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June 03, 2005
How spinning theories can get a blogger in trouble
Embarrassing moment in a meeting yesterday. We were talking about blogging (what else?) and I mentioned that two of the most gung-ho blogging companies--Microsoft and Sun--had sluggish growth, while less blog-happy Google and Apple were leaping ahead in the marketplace. Could it be that employees at Sun and Microsoft were looking for excitement outside their walls, while Google and Apple found plenty to keep them engaged inside?
It was just a theory, probably little more than hot air. But I realized as people turned toward me that it begged the question about...Me! I wasn't blogging because we were short on excitement here on the 43rd floor, was I? I sputtered for a second before unleashing that magic word from the dot-com days: Synergy! We're part of the product. With that, I think I ducked the bullet.
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There's irony here. How could anyone fault you, of all people, for looking through blogs...
With all of the internet security software at companies, surfing on company time even for legitimate research that is part of my job, makes me hesitate. It seems that companies forgive quite a bit, as long as that person is considered valuable.
Regarding the growth of Google and Apple, their current concepts are working. Microsoft and Sun seem to be exploring new ways to grow. A hurting company is often desperate for new ideas. Will Google and Apple miss out? Probably not, because they will be learining from the mistakes of others.
So the causal relationship becomes: Is Sun and Microsoft failing because of blogs, or despite them?
Posted by: Michael Hogan at June 5, 2005 07:22 PM
How spinning theories can get a blogger in trouble
Stephen, you may have ducked the bullet; however, the bomb is on the way. And spinning theories didn't get you into trouble, but miss-judging the situation did.
You see, I believe your foray in blogs and blogging has been a failure. Now, I recognize that I am making a very early judgment, but, if I am right you can change your strategy so that this effort will appear to be part of a larger strategy designed to serve your customers better.
As a member of the mainstream media, MSM, you have an obligation to continue the work of professional journalism, researching and writing stories. You have the organization, the manpower, the facilities, the contacts and the distribution.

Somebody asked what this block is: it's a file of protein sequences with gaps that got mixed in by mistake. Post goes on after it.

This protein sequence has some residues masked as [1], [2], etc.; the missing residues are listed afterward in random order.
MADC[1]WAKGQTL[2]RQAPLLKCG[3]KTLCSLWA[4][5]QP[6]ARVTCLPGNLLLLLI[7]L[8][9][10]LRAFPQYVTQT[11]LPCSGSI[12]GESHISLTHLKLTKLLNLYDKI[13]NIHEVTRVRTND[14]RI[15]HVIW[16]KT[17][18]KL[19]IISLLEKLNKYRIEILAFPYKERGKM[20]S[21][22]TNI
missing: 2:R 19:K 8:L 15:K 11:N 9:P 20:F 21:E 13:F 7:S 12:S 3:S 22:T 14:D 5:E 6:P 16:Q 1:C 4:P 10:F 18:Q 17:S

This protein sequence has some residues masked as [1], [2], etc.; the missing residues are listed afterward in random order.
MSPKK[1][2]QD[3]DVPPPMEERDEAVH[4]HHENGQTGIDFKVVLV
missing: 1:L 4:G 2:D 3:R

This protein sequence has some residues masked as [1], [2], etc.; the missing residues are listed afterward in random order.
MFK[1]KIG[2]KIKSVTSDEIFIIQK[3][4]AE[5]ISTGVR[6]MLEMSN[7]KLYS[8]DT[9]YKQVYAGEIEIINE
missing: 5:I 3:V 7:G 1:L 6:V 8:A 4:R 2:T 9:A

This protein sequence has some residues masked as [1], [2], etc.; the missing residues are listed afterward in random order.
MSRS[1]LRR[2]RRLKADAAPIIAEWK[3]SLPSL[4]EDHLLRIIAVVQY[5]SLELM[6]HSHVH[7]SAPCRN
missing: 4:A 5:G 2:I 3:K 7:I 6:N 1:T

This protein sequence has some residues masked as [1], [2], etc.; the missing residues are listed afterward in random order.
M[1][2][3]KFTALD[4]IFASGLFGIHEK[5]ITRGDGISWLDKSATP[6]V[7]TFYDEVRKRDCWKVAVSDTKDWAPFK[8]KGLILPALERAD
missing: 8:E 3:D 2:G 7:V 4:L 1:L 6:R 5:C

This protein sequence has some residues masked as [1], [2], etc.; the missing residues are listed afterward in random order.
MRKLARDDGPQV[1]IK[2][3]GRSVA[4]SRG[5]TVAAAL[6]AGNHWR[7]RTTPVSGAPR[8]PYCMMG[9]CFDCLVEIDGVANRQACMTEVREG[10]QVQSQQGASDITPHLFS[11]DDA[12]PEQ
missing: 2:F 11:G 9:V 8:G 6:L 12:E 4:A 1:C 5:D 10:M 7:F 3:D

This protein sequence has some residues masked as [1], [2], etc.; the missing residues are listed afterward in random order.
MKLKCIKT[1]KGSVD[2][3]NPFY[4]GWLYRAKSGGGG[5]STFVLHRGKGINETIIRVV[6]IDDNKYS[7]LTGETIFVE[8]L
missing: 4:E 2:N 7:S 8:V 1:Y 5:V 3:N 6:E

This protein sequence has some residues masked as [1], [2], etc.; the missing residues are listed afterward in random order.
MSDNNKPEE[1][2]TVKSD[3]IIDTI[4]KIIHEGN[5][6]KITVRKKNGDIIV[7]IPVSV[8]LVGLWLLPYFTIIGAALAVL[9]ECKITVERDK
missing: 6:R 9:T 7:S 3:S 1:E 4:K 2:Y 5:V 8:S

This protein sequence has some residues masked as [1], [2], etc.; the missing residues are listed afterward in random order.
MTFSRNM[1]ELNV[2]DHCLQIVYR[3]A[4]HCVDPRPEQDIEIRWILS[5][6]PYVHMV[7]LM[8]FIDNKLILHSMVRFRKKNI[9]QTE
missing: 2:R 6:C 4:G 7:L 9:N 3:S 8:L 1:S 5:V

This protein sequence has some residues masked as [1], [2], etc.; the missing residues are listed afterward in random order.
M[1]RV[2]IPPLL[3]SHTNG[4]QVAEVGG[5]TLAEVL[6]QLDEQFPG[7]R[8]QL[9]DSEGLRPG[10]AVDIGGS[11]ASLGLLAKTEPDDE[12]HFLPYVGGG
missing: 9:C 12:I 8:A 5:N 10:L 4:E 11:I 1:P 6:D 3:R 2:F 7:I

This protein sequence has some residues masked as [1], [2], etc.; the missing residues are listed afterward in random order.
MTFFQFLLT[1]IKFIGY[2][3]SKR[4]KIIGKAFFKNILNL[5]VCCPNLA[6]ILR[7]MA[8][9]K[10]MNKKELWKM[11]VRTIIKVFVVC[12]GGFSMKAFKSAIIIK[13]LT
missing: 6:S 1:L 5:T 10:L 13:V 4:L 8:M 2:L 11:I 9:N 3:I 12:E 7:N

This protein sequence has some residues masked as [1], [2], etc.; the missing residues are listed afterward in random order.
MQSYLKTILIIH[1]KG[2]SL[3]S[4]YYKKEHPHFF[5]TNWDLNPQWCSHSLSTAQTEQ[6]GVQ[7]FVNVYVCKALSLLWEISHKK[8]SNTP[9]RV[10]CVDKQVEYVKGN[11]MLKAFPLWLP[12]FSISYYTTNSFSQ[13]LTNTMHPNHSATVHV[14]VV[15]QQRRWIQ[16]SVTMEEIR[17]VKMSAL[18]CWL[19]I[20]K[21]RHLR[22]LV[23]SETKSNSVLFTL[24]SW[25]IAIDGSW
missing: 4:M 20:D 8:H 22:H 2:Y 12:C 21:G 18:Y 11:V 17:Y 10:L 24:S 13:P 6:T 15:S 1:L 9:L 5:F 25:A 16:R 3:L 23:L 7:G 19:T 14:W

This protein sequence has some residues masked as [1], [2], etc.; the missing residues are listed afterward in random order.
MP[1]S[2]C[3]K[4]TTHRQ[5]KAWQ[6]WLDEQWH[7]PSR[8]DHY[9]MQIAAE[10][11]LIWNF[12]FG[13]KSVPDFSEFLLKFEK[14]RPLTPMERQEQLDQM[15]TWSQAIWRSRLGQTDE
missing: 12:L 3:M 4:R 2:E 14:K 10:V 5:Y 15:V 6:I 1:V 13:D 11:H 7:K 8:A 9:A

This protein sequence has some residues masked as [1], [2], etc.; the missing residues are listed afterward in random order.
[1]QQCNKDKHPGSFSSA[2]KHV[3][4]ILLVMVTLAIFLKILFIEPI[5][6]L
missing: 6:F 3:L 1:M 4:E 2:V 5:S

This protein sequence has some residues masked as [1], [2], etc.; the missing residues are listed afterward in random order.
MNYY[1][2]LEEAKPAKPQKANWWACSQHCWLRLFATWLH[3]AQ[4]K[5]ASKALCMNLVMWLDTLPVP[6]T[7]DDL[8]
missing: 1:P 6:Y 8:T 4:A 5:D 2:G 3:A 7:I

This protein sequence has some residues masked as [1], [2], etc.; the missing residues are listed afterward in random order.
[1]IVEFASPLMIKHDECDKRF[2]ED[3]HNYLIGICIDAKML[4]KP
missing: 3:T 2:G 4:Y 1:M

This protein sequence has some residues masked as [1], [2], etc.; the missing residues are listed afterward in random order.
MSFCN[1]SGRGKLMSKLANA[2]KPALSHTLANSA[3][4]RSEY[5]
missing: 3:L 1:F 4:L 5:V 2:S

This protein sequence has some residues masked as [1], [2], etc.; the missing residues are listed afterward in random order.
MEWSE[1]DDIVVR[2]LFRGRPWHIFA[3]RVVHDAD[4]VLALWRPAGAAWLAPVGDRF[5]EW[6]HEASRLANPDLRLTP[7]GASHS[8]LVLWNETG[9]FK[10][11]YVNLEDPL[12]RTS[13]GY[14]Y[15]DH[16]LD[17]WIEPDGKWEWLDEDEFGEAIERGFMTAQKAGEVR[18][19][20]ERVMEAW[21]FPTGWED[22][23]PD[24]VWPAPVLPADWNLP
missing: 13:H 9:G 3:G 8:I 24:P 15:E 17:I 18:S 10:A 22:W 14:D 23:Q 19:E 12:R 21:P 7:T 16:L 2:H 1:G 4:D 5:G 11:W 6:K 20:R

It is a serious mistake to get yourself wound up in the world of amateur journalism. The best you can hope for is a good line of communication between the two worlds.
Obviously, I am going to recommend a solution without supporting the jrecommendation. We can discuss in greater detail, if you wish.
All members of the MSM - NO, make that all companies and individuals that deal with the public, should establish forums, lines of communication with their customers, remembering that your customers are your readers.
But, before you do, you need to spend a little more time collecting data and evaluating alternatives. Which means that you need to open up a line of communication that will allow the data to flow.
The objective for Business Week should be to put your article/column into my data base (together with an acceptable amount of advertising), including any discussion that may result.
This, of course, means maximum exposure to the advertising as well as the article.
Example: As a subscriber to BW, how about an off-line RSS type feed directly into my data base. I identify the articles I want and then download them into my data base again. If and when I participate in a discussion, I am downloading all the messages into my data base. This, of course, can replace the printed magazine.
The object, of course, is to encourage readers to accumulate data and use it to make better decisions.
You can see a preliminary sample of this kind of software by downloading my demo - http://pdmsb.com.
PS. The BIG question - can you overcome your anti-geek (math-averse) prejudice to explore this possibility??
Posted by: Doug Skoglund at June 6, 2005 05:24 AM
The interesting thing about both Google and Apple is that those companies make the software and/or hardware that enables these new tools of blogging and podcasting. They may not have large numbers of employees PUBLICLY blogging (we can't be sure how many are blogging "behind the firewall," however). But these two companies are very much part of this new world.
Google bought Blogger years ago, and Blogger is still one of the best known names in blogging. There are a huge number of Blogger blogs out there, especially among personal bloggers and newbies....
And Apple can be credited with kicking off the whole podcasting craze. Before the iPod, MP3 players were not nearly as exciting and enticing.
So whether or not those companies make a big deal out of having employees blog doesn't seem to matter much in the face of the resources they are devoting to providing customers with the means to blog and podcast. It seems to me they are putting their money where their mouths are.
-- Anita Campbell
Posted by: Anita Campbell at June 6, 2005 03:07 PM